Sandwiches: a field guide to identification

By Ashley Wall, Associate Editor

By Donald Halsing, Editorial Staff

It is commonly said, “You are what you eat,” but doing so is impossible if you don’t know what you’re eating.

Among the hotly contested debates of our time is, “What constitutes a sandwich?” 

Even state and federal legislators disagree on what exactly a “sandwich” is. Governments must define the composition of a sandwich for taxation purposes.

For example, the state of California categorizes hot dogs as sandwiches. This is congruent with Merriam-Webster dictionary’s definition, which is “two or more slices of bread or a split roll having a filling in between.”

The dictionary also defines “one slice of bread covered with food” as a sandwich. This definition is more commonly referred to as the “open-faced sandwich.”

An open-faced sandwich is – in our opinion – not a sandwich. A sandwich must be between two similar things.

Our own state of Massachusetts does not define a burrito as a sandwich. This stems from a 2006 case in the Worcester Superior Court, which found sandwiches do not “commonly” include burritos, tacos, and quesadillas.

In contrast, the state of New York recognizes just about everything served on or in a bread-like product as a sandwich. The state issued a tax bulletin saying sandwiches can be made “on bread, on bagels, on rolls, in pitas, in wraps, or otherwise, and regardless of the filling or number of layers.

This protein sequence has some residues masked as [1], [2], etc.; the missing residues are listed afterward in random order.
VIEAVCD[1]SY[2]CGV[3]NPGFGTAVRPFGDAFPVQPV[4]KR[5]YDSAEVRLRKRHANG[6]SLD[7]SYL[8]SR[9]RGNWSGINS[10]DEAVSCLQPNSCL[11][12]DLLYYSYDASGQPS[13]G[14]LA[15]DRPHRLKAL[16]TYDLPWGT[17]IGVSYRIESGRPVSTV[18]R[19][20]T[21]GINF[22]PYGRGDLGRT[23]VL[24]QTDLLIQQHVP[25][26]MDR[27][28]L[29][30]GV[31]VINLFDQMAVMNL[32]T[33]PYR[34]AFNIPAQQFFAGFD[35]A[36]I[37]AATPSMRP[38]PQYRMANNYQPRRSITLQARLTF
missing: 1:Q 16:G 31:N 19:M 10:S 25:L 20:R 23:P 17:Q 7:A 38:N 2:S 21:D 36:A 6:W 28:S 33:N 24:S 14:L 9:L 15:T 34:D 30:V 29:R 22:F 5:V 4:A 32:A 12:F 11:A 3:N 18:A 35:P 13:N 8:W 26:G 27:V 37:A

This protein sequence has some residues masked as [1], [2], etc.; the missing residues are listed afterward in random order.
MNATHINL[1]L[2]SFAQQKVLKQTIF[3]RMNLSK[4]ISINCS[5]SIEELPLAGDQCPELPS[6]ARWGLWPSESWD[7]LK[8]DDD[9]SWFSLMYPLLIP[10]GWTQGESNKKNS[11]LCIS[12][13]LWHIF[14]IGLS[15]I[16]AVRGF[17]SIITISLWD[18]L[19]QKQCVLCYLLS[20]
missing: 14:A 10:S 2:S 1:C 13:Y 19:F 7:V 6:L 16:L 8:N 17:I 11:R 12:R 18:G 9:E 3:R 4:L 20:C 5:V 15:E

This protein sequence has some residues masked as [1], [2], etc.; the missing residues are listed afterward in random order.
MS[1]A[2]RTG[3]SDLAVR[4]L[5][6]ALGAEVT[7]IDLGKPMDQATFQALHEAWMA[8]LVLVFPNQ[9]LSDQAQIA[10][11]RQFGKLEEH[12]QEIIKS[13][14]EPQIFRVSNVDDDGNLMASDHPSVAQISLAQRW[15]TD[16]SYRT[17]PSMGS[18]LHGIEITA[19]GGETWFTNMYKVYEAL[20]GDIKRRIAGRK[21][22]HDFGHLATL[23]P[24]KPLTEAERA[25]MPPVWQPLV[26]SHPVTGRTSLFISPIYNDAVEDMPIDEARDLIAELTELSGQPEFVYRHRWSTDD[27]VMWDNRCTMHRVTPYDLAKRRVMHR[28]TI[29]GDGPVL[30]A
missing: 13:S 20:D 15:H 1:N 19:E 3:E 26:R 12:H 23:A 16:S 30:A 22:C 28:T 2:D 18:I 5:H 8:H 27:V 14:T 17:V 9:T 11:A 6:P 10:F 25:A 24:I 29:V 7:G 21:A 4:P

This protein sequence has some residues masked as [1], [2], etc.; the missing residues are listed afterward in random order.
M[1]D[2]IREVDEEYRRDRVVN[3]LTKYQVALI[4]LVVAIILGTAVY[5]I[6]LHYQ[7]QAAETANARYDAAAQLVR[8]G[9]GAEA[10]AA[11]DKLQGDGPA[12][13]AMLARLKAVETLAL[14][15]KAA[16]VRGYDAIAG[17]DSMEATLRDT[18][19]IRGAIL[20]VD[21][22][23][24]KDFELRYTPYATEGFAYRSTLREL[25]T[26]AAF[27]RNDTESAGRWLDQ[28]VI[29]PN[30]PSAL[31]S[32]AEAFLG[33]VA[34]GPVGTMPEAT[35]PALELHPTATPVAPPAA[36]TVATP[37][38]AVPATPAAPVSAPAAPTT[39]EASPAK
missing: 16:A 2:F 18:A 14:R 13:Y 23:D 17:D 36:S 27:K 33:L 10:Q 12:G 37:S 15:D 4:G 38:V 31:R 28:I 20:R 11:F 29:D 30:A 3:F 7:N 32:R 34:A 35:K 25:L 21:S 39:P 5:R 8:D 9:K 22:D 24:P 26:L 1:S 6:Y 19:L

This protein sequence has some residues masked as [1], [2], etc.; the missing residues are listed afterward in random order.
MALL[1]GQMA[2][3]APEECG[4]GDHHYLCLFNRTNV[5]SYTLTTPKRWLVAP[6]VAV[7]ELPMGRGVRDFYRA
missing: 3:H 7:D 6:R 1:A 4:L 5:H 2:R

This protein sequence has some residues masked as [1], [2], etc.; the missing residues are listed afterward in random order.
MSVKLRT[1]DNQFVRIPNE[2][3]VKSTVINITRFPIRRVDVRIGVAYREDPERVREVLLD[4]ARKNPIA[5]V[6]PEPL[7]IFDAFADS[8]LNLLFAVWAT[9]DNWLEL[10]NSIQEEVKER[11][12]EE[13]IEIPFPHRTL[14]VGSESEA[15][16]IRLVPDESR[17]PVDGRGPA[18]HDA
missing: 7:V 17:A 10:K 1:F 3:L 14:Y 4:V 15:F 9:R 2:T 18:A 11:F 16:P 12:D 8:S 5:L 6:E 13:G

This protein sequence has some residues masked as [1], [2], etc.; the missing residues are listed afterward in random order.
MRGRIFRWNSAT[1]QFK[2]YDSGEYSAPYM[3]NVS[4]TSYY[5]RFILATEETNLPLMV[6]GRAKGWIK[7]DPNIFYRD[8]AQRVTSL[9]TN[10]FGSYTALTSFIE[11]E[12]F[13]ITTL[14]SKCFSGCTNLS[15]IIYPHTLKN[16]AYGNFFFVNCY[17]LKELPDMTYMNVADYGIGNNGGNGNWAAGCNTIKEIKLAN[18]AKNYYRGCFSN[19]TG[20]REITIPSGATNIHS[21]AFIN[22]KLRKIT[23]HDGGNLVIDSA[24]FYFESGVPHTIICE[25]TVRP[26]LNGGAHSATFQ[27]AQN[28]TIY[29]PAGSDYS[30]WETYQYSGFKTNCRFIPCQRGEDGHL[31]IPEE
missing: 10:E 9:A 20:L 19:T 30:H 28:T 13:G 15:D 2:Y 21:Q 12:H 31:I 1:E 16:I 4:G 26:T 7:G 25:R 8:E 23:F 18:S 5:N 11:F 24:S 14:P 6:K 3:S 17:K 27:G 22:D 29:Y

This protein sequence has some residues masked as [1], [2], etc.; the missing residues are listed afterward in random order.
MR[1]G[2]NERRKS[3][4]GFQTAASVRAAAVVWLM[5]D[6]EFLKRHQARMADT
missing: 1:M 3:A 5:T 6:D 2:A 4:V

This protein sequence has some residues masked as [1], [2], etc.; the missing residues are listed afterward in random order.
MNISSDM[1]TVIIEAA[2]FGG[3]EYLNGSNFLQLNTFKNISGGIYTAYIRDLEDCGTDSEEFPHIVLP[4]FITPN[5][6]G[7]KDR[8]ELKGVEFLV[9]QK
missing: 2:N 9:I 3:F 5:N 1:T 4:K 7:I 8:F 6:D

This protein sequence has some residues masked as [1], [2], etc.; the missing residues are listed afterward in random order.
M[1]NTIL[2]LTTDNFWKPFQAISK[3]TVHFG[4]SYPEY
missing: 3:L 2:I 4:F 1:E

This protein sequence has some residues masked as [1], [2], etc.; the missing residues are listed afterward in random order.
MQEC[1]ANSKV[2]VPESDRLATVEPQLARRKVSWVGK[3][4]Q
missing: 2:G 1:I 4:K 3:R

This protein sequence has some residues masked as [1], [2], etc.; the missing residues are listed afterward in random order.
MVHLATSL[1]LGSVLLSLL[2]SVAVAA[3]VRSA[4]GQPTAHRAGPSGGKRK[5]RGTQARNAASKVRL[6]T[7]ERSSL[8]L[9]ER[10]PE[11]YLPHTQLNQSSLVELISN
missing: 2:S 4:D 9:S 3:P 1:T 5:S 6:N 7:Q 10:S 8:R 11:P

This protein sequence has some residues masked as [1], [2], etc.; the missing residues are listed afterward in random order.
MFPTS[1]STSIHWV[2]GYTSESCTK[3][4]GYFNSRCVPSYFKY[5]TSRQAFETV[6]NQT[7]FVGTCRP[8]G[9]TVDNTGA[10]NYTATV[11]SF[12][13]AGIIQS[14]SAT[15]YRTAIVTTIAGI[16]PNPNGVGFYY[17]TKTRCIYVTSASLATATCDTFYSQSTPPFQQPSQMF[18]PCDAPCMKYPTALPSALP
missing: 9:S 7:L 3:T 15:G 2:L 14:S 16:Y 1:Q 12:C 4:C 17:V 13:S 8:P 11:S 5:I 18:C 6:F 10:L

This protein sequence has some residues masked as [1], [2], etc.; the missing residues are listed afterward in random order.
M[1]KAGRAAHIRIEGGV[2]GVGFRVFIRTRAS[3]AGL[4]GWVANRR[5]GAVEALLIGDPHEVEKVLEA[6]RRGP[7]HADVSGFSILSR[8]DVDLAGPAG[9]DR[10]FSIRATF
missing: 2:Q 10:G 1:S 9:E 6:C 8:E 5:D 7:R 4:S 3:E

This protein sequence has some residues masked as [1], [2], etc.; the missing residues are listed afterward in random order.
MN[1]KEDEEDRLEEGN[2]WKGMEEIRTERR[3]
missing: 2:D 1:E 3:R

“A sandwich can be as simple as a buttered bagel or roll, or as elaborate as a six-foot, toasted submarine sandwich,” the bulletin reads.

We believe that definition is too broad.

We think open-faced sandwiches should be separately classified from regular sandwiches – a buttered bagel is simply not a sandwich! Such a claim is outrageous!

Just because a foodstuff involves bread does not mean it is a sandwich. Would you consider a salad with croutons a sandwich?

No, of course not!

The USDA says, “A sandwich is a meat or poultry filling between two slices of bread, a bun, or a biscuit.” We agree: meat between two slices of bread is definitely a sandwich.

The USDA also uses the term “sandwich-like product” to distinguish fajitas, hamburgers, and hot dogs from sandwiches. While “sandwich-like” is a step in the right direction, we think certain foods need their own distinct categories.

To form our own definition, we’ve thought long and hard about the current classifications offered by dictionaries and delegations.

A sandwich, as the two of us define it, is meat and/or dairy products, or spreads derived from nuts and/or fruits, between two separate slices of bread or bread-like products, and may also include condiments and vegetables.

An exception to this definition is made for our readers with dietary restrictions: vegan and vegetarian sandwiches may include meat, dairy, or bread substitutes.

A hot dog is not a sandwich because it does not have two seperate pieces of bread. However, a burger is also not a sandwich because it falls under its own category.

A peanut butter and jelly sandwich is, of course, a sandwich because it contains spreads derived from both nuts and fruits. A Pop-Tart, however, is not a sandwich because its bread-like product encases the entire pastry.

An Oreo is a not a sandwich, although it is categorizing a “cookie sandwich.” Oreos have two distinct pieces made of cookie, which is made from dough. Bread is leavened, which means it uses yeast as an agent to rise, unlike dough, which does not.

This definition also includes ice cream sandwiches because they contain a dairy product between two bread-like products.

And of course, a grilled cheese is a sandwich for the same reason.

So, the next time all you hot dog lovers go to reach for your beloved buns, remember they are not sandwiches.

[Editor’s Note: Gatepost Guidance is a bi-weekly column. The opinions of the authors do not reflect the opinions of the entire Gatepost staff.]

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